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Dr. Logan Levkoff

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5 1/2 Myths About Female Sexuality

Posted: 04/20/2012 10:02 am

I've been a sex educator since -- well, for a long time. And I am still crazed by the quantity of misinformation available to all of us at any given time. These myths are difficult to debunk; they have a long history and thousands of urban legends to back them up. But it doesn't mean they are correct. Far from it. So while there are plenty of myths about sex and sexuality, far more than the ones I have expanded on here, these are the ones I've chosen to tackle at this moment. If you caught me on another day, maybe I'd present an entirely new list.

SLIDESHOW: 5 1/3 Myths About Female Sexuality

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  • Most women have orgasms from sexual (vaginal) intercourse.

    Wouldn't we all love for this one to be true? Many experts and studies have found that about <a href="" target="_hplink">70% of women do not have orgasms from (heterosexual vaginal) intercourse alone</a> (without external clitoral stimulation). This clearly contradicts all the sex scenes we watch on television or in movies where it appears that everyone can climax on demand. (Which is really a shame because that would be nice.) So if you have been wondering what's wrong with you... well, absolutely nothing at all. We are not built the same as men, but the lens through which we talk about sex (or see it) is often male. Many of us wind up feeling badly if our experiences don't match our expectations -- or we start to question the prowess of our partner (but that's another blog post altogether). And don't get me started on pornography -- it can certainly be entertaining, but hardly represents reality. That aside, yes, there are some women who suffer from medical conditions that make orgasm (and even intercourse) difficult or impossible. However, the majority of women are not experiencing sexual dysfunction; we just haven't been given great sex education.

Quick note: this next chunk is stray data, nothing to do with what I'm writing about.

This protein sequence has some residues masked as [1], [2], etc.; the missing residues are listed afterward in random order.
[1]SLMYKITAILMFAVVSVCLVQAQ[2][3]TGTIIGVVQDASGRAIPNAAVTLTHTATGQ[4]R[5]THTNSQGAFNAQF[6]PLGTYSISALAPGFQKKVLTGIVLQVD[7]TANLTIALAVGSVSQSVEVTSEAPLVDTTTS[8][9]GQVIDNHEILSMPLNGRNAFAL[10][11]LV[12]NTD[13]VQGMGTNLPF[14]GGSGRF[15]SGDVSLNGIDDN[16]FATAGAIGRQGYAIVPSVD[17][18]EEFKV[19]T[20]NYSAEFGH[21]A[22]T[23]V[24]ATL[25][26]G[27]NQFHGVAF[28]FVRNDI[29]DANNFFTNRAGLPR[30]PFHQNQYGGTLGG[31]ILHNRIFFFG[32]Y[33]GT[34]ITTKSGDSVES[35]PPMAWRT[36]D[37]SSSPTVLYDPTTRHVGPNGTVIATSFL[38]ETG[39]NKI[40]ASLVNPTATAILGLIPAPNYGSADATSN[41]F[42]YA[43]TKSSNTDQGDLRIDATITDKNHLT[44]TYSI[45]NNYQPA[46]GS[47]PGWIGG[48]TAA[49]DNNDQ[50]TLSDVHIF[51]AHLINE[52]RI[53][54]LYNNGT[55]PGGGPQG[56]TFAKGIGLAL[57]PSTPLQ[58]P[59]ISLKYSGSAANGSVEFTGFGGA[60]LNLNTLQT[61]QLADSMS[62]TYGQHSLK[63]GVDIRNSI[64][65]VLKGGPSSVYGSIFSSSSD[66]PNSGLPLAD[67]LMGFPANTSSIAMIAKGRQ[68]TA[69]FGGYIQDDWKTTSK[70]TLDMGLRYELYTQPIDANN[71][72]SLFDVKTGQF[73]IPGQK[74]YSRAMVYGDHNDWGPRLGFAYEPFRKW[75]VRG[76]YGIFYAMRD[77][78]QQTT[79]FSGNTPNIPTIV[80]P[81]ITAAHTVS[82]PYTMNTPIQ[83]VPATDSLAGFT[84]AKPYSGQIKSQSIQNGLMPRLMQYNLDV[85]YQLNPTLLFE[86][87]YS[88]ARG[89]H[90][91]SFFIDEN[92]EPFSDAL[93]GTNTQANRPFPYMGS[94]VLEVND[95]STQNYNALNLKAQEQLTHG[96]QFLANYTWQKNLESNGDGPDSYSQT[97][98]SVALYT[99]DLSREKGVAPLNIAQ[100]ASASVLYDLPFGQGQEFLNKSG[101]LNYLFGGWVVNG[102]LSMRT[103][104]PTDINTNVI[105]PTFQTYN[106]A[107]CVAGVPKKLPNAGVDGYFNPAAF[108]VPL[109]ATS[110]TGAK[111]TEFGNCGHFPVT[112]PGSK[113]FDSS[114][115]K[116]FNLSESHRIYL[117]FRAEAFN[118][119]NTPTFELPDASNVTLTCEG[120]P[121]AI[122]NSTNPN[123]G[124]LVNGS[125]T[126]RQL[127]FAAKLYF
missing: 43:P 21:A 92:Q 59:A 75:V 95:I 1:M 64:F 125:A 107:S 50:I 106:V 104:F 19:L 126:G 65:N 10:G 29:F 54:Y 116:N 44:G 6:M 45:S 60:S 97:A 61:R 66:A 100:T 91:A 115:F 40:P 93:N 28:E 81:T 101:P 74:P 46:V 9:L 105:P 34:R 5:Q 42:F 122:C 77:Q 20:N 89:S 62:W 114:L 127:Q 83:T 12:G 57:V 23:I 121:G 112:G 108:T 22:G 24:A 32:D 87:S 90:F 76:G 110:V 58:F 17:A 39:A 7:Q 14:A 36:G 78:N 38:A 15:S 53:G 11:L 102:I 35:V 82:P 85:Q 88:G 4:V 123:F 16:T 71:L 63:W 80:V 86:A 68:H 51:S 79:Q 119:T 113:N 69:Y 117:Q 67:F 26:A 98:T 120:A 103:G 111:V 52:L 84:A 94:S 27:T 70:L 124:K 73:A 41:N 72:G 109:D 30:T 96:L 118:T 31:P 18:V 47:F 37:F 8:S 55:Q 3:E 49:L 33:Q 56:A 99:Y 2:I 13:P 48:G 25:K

• Oral (or anal) sex doesn't count as sex.

    I always find it interesting that we seem to have a hierarchy of sex behaviors. Consider the rationalization:<em> I can have oral or anal sex but it's not really sex so I don't have to count it as having a sex partner. Or I can do this and still be considered a virgin. Or</em>... you get the point. And to complicate matters, depending on who you ask, that hierarchy may change. So here are a few thoughts: All forms of sex are sex. They are all intimate personal behaviors with the capacity for great pleasure and if practiced without protection, the potential for certain negative outcomes, too. Did I convince you? If not, try this: Sex is not just for straight people, which is basically what we're saying when we suggest that vaginal intercourse is the only true form of sex.

  • You would know if your partner has a sexually transmitted infection.

    In my eleventh grade health class, our teacher showed us photos of penises and vulvas (notice I did not say vagina?) ravaged by sexually transmitted infections. My health class probably wasn't unique. Lots of us were shown these photos as a means of curbing our sexual behavior. Did it work? Nope. It actually backfired. I remember my fellow students squirming in their seats. "That's disgusting!" they screamed as they looked at images of cauliflower-like warts and oozing blisters. While on the surface it may sound like a great way to scare us out of any or all sexual activity, it didn't (shocking, I know). What it actually did was incorrectly teach us that sexually transmitted infections have visible (and quite grotesque) symptoms. (They don't, most of the time.) The fact is, you cannot tell if a partner has a sexually transmitted infection just by looking at their genitals. The only way to know for certain is for you and your partners to get tested.